The protein folding problem
The common denominator of all proteins in the cell is their need to maintain a set of low-energy conformations of their folding structure, known as the native state. Folding to the native state is essential to protein function, and proteins that fail to do so pose a threat to the cellular environment by exhibiting a tendency to misfold, aggregate, and otherwise disrupt the cellular environment. Roughly speaking, folding to the native state involves the burial of hydrophobic amino acids inside the core of the protein, and the exposure of hydrophilic amino acids on the outside of the protein. Our understanding of the relationship between amino acid sequence and protein structure are complicated, however, by several factors:
1. proteins in the cell are not in an ideal aqueous environment - crowding effects and local nano-environments will tend to dominate thermodynamic considerations involved in folding.
2. protein function and protein-protein interaction is driven by hydrophobic residues that are not buried in the core of the protein.
3. protein structure is dynamic - even in the native state a protein may sample multiple conformations.
What interests us is the question: what is the difference between a native protein and a misfolded protein from the standpoint of the cell and its protein folding quality control machinery?
We approach this problem in collaboration with the lab of Jeremy England, who has recently developed a ground-breaking theoretical bio-physical model for protein misfolding. With out cell biological tools and in vivo models of protein misfolding, we can now apply Jeremy's theoretical approaches to protein misfolding problems in the cytosol of a living cell. Our joint aim is to understand the following questions: How does the cell recognize a protein as being misfolded (as opposed to a natively unstructured protein, a protein that has a dynamic structure with multiple allosteric conformations, or a completely unfolded protein)? How does the cell distinguish between misfolded proteins that should be degraded or refolded and amyloidogenic proteins that have no hope of folding and should be taken to an aggregate inclusion?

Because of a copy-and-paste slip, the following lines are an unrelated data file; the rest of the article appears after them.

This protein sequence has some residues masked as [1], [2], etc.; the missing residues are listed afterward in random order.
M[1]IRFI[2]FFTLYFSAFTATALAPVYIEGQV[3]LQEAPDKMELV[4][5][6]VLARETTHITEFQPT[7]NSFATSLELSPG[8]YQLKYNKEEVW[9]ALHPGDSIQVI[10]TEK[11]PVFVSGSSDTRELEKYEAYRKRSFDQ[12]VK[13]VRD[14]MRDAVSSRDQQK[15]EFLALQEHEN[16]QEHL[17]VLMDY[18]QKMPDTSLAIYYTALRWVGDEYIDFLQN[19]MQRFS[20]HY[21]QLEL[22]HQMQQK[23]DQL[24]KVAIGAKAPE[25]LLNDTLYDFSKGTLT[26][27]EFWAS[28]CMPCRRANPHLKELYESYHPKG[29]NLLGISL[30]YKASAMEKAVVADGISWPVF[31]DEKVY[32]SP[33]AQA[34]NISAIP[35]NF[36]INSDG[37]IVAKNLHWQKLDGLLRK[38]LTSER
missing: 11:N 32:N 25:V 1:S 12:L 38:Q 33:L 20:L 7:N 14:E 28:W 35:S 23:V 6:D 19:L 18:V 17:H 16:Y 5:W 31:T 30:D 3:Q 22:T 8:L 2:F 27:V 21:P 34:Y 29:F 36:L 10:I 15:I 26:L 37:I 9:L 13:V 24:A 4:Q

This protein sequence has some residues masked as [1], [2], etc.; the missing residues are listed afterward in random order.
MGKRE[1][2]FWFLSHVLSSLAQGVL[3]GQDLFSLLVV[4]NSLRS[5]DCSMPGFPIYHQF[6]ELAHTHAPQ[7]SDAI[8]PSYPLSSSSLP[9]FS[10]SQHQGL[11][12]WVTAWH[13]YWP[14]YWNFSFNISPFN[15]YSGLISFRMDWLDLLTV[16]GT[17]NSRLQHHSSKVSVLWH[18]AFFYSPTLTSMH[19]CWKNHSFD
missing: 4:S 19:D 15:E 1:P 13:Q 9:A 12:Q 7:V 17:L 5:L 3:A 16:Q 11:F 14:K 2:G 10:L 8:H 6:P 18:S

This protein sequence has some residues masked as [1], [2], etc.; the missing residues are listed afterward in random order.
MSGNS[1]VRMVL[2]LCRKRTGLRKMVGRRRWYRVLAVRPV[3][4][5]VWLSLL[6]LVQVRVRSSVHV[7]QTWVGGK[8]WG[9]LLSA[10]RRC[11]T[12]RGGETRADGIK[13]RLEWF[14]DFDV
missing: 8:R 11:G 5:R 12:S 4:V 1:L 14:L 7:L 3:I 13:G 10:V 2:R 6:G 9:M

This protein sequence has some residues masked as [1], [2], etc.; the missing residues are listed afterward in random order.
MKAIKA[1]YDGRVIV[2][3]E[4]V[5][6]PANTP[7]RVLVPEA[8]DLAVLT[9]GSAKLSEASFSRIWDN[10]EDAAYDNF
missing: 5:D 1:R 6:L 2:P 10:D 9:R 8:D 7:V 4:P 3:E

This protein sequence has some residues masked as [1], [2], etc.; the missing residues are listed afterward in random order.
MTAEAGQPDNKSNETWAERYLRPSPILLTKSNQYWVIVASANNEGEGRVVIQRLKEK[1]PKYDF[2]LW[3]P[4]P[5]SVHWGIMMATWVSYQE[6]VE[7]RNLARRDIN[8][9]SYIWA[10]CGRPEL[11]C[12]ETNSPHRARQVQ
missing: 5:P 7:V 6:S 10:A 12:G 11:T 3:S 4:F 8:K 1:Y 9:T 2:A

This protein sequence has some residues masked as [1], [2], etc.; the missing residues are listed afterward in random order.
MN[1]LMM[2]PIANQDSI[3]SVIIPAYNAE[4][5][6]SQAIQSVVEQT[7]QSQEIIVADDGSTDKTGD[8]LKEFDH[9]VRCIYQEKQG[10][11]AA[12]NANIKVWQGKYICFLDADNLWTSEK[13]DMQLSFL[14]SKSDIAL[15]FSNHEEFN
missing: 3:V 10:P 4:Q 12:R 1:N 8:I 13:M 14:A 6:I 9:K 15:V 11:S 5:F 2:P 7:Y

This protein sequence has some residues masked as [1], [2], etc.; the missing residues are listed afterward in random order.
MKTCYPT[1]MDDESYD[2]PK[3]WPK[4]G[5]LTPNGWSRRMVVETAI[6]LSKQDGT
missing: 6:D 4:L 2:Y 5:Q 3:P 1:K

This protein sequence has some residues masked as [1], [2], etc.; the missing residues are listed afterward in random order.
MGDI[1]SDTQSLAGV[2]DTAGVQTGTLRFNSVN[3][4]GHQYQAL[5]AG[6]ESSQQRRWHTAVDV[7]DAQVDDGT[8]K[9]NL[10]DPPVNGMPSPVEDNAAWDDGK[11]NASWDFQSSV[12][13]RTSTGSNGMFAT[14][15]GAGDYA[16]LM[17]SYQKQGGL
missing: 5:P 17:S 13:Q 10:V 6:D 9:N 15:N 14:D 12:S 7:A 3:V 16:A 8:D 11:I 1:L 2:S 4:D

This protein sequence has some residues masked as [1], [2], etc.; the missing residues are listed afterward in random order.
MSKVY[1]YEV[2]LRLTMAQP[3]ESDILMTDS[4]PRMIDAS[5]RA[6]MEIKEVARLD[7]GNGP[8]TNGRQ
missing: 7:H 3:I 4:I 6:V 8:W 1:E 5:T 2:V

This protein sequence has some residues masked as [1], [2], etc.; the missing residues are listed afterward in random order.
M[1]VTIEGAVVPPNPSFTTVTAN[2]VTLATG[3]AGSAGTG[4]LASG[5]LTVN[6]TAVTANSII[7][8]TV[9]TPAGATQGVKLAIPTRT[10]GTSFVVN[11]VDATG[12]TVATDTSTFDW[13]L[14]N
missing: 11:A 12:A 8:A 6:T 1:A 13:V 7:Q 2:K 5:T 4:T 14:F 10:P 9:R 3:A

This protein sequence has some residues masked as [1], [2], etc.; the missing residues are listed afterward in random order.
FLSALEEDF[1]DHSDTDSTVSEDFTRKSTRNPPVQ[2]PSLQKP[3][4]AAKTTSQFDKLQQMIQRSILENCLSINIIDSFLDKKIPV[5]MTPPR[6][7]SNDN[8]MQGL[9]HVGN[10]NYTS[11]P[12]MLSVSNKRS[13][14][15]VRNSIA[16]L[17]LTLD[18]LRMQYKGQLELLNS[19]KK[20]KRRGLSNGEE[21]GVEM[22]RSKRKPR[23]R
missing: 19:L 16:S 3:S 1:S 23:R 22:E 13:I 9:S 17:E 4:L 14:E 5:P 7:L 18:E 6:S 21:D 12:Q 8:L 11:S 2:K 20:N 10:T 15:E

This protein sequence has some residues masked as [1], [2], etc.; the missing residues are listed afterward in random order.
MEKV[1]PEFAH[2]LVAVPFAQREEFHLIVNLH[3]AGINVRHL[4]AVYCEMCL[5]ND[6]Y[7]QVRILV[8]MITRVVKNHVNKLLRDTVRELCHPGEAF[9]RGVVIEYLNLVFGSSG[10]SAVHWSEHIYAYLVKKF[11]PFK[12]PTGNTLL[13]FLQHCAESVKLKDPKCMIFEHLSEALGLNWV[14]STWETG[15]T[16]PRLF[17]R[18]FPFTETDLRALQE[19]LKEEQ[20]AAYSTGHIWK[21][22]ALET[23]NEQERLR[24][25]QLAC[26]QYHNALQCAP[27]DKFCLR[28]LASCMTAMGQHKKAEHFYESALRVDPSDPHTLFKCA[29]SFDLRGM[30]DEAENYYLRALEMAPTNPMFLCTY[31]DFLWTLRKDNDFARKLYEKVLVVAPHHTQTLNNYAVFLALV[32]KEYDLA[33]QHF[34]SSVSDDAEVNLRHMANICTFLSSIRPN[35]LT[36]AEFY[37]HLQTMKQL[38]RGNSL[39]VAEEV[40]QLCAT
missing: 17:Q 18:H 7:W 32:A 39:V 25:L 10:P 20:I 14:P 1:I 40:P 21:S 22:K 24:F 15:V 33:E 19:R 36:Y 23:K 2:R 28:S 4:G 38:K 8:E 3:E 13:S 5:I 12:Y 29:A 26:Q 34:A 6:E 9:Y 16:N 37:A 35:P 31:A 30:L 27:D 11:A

The von-Hippel Lindau protein (VHL) is a tumor suppressor that has been extensively studied as a model for protein misfolding. The VHL protein (red) is constitutively misfolded unless it can bind to its binding partners Elongin B/C (blue and green). Several tumoragenic mutations disrupt the binding and lead to VHL misfolding and degradation by the protein folding quality control machinery of the cell.
In collaboration with the lab of Jeremy England, we are studying the relationship between VHL sequence and its tendency to misfold. Our first results from this project were published in Brock et al., Structure 2015.